(a) an error or omission on the part of the data subject or his agent or lawyer; Where
(b) circumstances beyond the control of the data subject;
a relevant act which must be done within a certain time is not or cannot be done within that time, the Commissioner may, on application by the person concerned in accordance with the regulations, extend the time for doing the act.
To sum up, then, GloFish searched for:
- an extension of four months to deposit fish semen, in accordance with Article 6 (a) and (d).
- a three-month extension to include details of the filing in the patent specification, pursuant to Section 6(c).
The Delegate first wondered whether making a deposit is a
relevant act that must be done within a certain period of time for the purposes of section 223(2). For a request under Art. 223(2) to apply, the Delegate considered that Art. 6(a) should be interpreted so that the filing date of the patent application creates a time limit implicit for the deposit of the micro-organism, which ends on the same date. This proposition – that the act of filing creates a time limit which has already expired – would be absurd, the delegate considered. As long as the patent application has not been filed, there is no obligation to make a biological deposit and therefore no deadline to respect.
Since a Budapest Treaty filing constitutes, at least in part, the description of an invention, the Delegate observed that filing an application before a filing has been made is akin to filing of an application before the development of the invention has been completed. The delegate drew the analogy of filing a patent application for a new gene sequence before sequencing has taken place, and subsequently filing a sequence listing after sequencing is complete.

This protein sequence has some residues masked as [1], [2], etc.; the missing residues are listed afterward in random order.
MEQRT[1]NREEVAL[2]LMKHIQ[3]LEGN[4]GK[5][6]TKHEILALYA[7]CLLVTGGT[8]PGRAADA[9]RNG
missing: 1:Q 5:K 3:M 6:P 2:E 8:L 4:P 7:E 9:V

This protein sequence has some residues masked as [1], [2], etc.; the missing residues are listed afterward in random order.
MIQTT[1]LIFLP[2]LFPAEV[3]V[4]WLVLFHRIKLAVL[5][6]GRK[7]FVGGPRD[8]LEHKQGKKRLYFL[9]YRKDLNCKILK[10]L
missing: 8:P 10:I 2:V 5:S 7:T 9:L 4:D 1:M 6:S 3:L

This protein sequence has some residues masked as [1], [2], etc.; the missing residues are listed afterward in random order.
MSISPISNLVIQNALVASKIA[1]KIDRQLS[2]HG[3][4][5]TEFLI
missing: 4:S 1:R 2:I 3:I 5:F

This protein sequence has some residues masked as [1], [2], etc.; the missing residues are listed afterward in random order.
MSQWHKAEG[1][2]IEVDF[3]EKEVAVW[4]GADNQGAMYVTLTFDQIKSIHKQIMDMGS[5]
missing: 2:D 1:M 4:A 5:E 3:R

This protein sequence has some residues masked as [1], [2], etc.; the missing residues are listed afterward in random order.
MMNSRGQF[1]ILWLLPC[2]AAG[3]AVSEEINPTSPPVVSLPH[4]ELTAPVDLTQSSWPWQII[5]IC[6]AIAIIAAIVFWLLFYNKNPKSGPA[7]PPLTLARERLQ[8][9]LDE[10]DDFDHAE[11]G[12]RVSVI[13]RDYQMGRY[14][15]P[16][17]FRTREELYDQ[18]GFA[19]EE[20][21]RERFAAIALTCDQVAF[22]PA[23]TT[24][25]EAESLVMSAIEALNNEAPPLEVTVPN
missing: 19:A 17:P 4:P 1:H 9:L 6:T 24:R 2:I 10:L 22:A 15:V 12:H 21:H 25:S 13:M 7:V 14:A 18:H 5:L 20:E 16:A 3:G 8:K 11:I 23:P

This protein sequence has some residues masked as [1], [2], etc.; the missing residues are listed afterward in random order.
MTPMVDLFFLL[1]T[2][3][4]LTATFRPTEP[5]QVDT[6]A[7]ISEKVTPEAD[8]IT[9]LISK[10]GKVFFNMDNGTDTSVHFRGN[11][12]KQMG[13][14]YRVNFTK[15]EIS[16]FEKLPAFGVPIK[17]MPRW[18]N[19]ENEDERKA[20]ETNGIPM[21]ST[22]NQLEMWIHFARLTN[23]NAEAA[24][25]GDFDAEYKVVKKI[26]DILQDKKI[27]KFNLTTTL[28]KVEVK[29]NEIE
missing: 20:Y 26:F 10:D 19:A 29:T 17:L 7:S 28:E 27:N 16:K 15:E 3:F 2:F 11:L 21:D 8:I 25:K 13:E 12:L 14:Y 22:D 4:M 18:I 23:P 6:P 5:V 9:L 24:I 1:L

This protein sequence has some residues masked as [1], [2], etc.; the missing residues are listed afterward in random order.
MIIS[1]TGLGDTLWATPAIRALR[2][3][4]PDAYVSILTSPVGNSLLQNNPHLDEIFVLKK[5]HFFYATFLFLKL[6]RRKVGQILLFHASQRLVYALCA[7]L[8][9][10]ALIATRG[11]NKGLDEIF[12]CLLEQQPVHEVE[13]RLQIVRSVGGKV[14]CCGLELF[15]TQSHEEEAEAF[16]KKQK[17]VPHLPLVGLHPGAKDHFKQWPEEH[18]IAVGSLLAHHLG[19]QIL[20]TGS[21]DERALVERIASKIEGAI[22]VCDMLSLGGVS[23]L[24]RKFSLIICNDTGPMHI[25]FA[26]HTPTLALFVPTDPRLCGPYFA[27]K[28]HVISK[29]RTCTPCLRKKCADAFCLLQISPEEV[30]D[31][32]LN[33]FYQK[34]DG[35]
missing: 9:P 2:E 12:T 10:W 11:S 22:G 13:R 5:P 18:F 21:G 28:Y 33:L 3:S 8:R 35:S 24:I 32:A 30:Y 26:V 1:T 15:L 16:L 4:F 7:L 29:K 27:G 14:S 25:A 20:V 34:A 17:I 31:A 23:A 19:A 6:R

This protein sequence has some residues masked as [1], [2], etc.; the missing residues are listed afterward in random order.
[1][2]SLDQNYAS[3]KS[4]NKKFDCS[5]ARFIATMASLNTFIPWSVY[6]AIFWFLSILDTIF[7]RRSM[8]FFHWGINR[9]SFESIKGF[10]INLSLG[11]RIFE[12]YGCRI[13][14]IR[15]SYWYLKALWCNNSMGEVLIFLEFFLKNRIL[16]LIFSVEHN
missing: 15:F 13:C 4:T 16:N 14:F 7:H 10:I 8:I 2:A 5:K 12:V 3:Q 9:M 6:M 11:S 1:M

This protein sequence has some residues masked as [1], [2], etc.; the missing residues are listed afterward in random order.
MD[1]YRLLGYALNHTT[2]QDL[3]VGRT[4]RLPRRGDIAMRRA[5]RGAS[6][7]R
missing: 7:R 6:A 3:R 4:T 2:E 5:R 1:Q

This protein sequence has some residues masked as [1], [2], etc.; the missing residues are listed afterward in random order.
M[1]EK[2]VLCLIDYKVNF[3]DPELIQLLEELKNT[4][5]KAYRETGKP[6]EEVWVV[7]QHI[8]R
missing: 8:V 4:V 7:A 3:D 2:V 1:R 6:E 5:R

The Delegate therefore concluded that the time limit for filing a microorganism under Article 6(a) cannot be extended. Since the filing was not made before the filing date and the deadline for doing so cannot be extended, the delegate considered that it was not necessary to determine whether the deadline for including the details of the filing in the patent specification under Article 6(c) could be extended.
Although the delegate did not address the question of whether the time limit for including the details of the filing in the patent specification under Article 6(c) can be extended, the Manual of Patent Practice and Procedure indicates that such extensions are available since, contrary to the delegate’s interpretation of subsection (a), subsection (c) describes an act that must be done within a certain timenamely before the publication of the application.
Legal deadlines for biorepositories vary from jurisdiction to jurisdiction. Therefore, the ability to remedy a patent specification lacking post-publication filing details can be particularly critical for overseas applicants of Australian national phase applications. If, however, the filing itself has not been made before the filing date, it is unlikely that an extension of time will be available to make the filing. Therefore, when relying on the Budapest Treaty, applicants should ensure that deposits are made before filing a first application.
The content of this article is intended to provide a general guide on the subject. Specialist advice should be sought regarding your particular situation.